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  • 5
    ISSN: 1432-0843
    Source: Springer Online Journal Archives 1860-2000
    Topics: Medicine
    Notes: Summary Continuous-infusion etoposide was given to 15 patients with newly diagnosed small-cell lung cancer (extensive disease) and 10 patients with various refractory malignancies. The untreated patients with lung cancer received 200 mg/m2 etoposide over 24 h in combination with 100 mg/m2 cisplatin, and the pretreated patients received 400 mg/m2 etoposide over 36 h as monotherapy. Pharmacokinetic studies of etoposide were carried out in all patients. High-performance liquid chromatography (HPLC) was used to measure etoposide. All patients had normal hepatic and renal function tests and were followed weekly for hematologic toxicity after therapy. In all, 14 untreated and 9 pretreated patients were evaluable. Biostatistical analysis was done to correlate pharmacokinetic results to hematologic effects. Pearson correlation coefficients were calculated for continuous variables (i.e., blood counts), and Spearman correlation coefficients were calculated for ranked variables (i. e., toxicity grades). The values for the area under the plasma concentration vs time curve (AUC) and systemic clearance varied widely among patients. However, the AUC and clearance were significantly correlated (P〈0.05) with the WBC and platelet nadirs and the decrease in hemoglobin. The grade of leukopenia and total grade of hematologic toxicity were also correlated with AUC and clearance. Because the interpatient variability in etoposide pharmacokinetics correlates with the variable degree of hematologic toxicity, pharmacokinetic drug monitoring is suggested.
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  • 6
    ISSN: 1432-0843
    Source: Springer Online Journal Archives 1860-2000
    Topics: Medicine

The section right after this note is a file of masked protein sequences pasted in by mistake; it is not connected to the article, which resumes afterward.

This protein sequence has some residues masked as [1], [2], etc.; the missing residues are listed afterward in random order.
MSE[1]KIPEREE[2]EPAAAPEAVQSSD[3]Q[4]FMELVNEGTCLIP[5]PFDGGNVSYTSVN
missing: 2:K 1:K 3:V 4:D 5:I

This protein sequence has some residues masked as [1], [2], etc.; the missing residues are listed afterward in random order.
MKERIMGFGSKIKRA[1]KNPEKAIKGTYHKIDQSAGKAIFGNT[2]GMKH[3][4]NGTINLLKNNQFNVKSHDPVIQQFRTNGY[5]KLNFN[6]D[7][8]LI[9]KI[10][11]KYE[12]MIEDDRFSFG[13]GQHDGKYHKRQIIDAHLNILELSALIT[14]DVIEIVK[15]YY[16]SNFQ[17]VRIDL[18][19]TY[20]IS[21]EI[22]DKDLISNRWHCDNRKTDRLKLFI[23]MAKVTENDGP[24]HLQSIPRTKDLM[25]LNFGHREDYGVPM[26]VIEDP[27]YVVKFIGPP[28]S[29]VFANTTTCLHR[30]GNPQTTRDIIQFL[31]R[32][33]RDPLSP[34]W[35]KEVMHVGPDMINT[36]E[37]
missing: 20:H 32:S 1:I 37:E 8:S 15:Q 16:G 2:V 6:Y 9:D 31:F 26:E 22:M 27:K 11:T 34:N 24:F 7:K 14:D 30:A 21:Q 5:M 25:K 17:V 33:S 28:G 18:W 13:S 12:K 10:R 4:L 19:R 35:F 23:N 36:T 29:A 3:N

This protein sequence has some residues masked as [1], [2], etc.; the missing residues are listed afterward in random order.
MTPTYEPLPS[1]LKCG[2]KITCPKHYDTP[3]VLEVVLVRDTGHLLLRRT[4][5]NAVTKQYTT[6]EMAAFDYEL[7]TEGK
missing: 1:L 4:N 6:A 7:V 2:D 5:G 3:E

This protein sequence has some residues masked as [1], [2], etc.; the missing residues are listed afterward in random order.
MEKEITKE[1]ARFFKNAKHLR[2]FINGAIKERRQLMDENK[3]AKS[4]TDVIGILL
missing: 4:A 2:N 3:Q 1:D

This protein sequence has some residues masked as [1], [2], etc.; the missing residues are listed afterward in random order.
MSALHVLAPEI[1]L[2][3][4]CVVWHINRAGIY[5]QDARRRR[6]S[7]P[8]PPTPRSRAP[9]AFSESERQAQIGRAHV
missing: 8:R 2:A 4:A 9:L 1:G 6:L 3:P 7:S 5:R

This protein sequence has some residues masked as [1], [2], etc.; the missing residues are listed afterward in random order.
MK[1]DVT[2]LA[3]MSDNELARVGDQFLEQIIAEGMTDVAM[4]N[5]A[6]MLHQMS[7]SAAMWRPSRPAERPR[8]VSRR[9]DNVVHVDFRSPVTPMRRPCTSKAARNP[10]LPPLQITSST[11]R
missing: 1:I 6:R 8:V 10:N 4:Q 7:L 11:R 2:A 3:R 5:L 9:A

Notes: Summary The objectives of this study were to define the pharmacodynamics of etoposide and to develop potentially useful models (1) to estimate the plasma clearance using a limited number of samples and (2) to describe the relationship between clearance and the dose-limiting toxicity. A total of 17 patients with extensive-stage small-cell lung cancer were treated with 150 mg/m2 etoposide daily for 3 consecutive days and with 100 mg/m2 cisplatin on day 3 only. Both drugs were given intravenously over 1 h. Treatment was repeated every 21 days for up to six courses. All patients were newly diagnosed (no previous chemotherapy or irradiation) and had a performance status of 0–2. Six patients achieved a complete response as confirmed by repeat bronchoscopy and five patients showed a partial response, for an overall objective response rate of 65% (95% confidence interval, 38%–87%). The median survival was 8 months (range, 1–24+ months). The dose-limiting toxicity was neutropenia. Etoposide pharmacokinetics were measured during the first course and determinations were repeated during courses 3 or 4 and 6. Complete blood counts were obtained weekly. Correlations for etoposide clearance and hematologic toxicities were evaluated for 17 initial courses and for an overall number of 33 courses. Pharmacodynamic correlations were significant for graded hematologic toxicities, as well as nadirs of leukocytes, neutrophils, and platelets for the initial courses and for all courses. To reduce the requirement for numerous blood samples, a limited sampling model was developed to estimate the area under the concentration versus time curve (AUC) with the following equation: $$AUC = 15.45 + 3.86 \times C_2 + 7.10 \times C_4 ,$$ where C2 and C4 represent the etoposide concentrations at 2 and 4 h, respectively. The total plasma clearance was calculated as the dose divided by the AUC; correlations with toxicity were better for clearance expressed in milliliters per minute than for that expressed in milliliters per minute per square meter of body surface area. The absolute neutrophil count at the nadir (ANCn) can be estimated by the following pharmacodynamic model, which is based on 33 courses: $$ANC_n = 0.399 + 0.024 \times E_{cl} ,$$ whereE cl represents the etoposide clearance expressed in milliliters per minute. Further studies are necessary to validate both models prospectively.